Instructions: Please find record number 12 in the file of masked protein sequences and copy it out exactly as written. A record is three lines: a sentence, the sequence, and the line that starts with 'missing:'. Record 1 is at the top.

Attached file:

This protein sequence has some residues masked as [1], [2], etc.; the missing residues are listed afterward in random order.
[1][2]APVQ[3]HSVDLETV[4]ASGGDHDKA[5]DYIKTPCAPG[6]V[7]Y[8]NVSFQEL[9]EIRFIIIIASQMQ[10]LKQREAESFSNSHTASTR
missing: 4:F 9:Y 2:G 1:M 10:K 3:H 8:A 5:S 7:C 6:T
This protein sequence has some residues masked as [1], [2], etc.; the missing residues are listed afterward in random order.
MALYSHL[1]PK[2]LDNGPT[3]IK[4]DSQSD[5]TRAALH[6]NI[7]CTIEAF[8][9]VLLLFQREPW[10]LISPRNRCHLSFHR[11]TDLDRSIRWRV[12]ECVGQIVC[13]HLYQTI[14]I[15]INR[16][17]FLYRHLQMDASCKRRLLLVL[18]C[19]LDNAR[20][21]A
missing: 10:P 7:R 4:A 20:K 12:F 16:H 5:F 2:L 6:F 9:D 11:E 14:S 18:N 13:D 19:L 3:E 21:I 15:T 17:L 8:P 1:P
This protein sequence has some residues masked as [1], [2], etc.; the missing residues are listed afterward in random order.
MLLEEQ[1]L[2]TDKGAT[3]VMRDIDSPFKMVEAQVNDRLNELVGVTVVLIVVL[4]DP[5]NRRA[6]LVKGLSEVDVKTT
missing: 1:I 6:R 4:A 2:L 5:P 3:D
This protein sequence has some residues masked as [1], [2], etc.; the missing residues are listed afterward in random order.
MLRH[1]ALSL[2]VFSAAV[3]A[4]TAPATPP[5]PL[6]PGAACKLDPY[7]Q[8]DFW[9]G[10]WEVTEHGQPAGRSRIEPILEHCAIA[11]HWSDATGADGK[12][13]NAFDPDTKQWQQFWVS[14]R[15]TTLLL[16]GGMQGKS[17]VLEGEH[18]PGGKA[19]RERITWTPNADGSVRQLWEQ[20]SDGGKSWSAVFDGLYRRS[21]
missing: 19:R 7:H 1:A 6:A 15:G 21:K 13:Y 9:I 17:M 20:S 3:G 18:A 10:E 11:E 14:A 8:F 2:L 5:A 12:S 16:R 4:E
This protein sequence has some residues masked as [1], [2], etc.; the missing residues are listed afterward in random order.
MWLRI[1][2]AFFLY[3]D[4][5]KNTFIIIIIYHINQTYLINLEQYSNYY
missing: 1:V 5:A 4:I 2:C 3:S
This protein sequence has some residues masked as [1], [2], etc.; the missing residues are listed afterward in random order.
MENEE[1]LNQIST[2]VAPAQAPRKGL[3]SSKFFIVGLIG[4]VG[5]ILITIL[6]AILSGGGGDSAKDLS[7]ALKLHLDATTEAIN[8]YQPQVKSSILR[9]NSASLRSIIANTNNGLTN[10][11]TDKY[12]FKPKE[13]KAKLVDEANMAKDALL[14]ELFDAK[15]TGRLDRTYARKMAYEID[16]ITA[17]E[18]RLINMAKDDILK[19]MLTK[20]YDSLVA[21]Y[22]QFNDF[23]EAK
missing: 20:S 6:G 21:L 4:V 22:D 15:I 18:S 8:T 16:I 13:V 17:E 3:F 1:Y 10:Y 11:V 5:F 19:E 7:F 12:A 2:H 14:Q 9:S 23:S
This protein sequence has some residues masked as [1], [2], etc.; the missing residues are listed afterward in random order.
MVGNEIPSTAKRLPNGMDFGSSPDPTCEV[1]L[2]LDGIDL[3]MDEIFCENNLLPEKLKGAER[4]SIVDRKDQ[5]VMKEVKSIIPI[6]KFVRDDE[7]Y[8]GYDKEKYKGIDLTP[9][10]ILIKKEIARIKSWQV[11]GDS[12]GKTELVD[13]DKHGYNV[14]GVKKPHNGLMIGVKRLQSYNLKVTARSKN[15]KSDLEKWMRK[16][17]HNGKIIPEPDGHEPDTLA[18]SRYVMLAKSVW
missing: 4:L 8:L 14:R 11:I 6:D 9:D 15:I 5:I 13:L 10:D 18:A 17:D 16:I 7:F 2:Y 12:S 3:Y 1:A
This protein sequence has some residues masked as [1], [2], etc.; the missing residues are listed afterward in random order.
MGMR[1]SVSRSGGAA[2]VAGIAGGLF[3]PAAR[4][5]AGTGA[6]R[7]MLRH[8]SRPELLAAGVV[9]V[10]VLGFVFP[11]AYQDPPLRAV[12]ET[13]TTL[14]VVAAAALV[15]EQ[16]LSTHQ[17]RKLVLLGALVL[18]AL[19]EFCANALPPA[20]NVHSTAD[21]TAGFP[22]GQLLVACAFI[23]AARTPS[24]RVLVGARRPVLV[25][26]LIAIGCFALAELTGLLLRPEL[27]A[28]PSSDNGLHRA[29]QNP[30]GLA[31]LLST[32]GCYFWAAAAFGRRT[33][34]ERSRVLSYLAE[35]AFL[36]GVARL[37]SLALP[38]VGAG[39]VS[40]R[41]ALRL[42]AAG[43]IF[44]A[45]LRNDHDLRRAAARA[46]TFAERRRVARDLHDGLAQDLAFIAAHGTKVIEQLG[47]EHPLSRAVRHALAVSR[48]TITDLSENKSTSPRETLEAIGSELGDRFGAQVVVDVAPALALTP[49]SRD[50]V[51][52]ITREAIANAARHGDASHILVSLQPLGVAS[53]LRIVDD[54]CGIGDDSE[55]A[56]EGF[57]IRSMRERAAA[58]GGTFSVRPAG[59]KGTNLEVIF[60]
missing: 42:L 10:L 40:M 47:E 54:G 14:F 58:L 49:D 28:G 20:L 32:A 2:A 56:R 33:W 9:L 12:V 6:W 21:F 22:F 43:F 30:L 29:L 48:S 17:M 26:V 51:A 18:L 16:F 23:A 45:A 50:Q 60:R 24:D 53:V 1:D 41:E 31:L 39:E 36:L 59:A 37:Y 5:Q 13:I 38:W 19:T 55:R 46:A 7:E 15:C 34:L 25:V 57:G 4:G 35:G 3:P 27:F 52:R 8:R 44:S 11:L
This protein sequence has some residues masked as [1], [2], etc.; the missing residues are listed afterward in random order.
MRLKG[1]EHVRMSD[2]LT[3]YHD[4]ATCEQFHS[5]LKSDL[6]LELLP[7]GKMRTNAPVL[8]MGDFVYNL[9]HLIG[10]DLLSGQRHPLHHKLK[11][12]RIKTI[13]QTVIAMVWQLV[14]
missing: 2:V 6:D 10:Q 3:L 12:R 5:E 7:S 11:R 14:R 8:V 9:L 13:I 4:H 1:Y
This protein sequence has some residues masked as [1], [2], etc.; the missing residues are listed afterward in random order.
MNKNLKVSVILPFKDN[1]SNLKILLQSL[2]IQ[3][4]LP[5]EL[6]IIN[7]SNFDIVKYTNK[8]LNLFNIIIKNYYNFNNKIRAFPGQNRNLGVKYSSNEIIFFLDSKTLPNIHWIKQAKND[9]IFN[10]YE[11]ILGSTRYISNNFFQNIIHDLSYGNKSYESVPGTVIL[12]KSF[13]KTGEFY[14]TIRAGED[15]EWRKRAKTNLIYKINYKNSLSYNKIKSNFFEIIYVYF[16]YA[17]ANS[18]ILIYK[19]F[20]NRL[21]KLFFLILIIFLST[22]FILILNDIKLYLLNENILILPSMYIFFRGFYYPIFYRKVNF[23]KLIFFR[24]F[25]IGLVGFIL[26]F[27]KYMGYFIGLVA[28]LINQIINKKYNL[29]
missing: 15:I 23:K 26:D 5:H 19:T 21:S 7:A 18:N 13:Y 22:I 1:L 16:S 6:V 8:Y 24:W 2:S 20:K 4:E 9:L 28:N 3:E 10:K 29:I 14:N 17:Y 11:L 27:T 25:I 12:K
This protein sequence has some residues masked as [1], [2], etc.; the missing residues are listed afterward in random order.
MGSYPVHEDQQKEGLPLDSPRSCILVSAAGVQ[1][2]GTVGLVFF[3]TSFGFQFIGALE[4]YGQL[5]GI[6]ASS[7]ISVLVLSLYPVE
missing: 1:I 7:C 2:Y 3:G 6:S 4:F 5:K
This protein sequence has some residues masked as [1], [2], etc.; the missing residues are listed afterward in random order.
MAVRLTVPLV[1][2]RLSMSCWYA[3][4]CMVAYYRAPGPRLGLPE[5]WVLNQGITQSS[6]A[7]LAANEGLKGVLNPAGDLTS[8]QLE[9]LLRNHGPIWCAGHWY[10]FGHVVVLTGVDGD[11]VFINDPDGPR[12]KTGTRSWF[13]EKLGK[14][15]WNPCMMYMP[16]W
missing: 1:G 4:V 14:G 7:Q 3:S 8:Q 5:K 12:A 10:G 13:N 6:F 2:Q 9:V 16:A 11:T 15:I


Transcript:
This protein sequence has some residues masked as [1], [2], etc.; the missing residues are listed afterward in random order.
MAVRLTVPLV[1][2]RLSMSCWYA[3][4]CMVAYYRAPGPRLGLPE[5]WVLNQGITQSS[6]A[7]LAANEGLKGVLNPAGDLTS[8]QLE[9]LLRNHGPIWCAGHWY[10]FGHVVVLTGVDGD[11]VFINDPDGPR[12]KTGTRSWF[13]EKLGK[14][15]WNPCMMYMP[16]W
missing: 1:G 4:V 14:G 7:Q 3:S 8:Q 5:K 12:A 10:G 13:N 6:F 2:Q 9:V 16:A 11:T 15:I